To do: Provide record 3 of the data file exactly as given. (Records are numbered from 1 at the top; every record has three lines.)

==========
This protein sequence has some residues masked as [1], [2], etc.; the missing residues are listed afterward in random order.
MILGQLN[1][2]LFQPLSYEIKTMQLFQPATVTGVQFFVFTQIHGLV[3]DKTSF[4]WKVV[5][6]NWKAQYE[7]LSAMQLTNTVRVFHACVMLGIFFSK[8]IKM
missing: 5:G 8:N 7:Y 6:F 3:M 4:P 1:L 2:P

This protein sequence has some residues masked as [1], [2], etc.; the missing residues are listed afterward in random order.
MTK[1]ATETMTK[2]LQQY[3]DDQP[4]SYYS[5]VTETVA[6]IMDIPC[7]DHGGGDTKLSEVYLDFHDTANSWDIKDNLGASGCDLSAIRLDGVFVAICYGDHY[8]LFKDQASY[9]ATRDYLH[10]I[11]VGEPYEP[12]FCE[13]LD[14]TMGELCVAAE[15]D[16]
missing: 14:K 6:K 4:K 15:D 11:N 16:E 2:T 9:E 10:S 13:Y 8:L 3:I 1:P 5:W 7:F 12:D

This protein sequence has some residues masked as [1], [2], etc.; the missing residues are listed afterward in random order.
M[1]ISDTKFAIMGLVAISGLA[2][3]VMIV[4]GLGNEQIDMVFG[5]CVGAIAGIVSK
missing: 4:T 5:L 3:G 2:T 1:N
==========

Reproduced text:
This protein sequence has some residues masked as [1], [2], etc.; the missing residues are listed afterward in random order.
M[1]ISDTKFAIMGLVAISGLA[2][3]VMIV[4]GLGNEQIDMVFG[5]CVGAIAGIVSK
missing: 4:T 5:L 3:G 2:T 1:N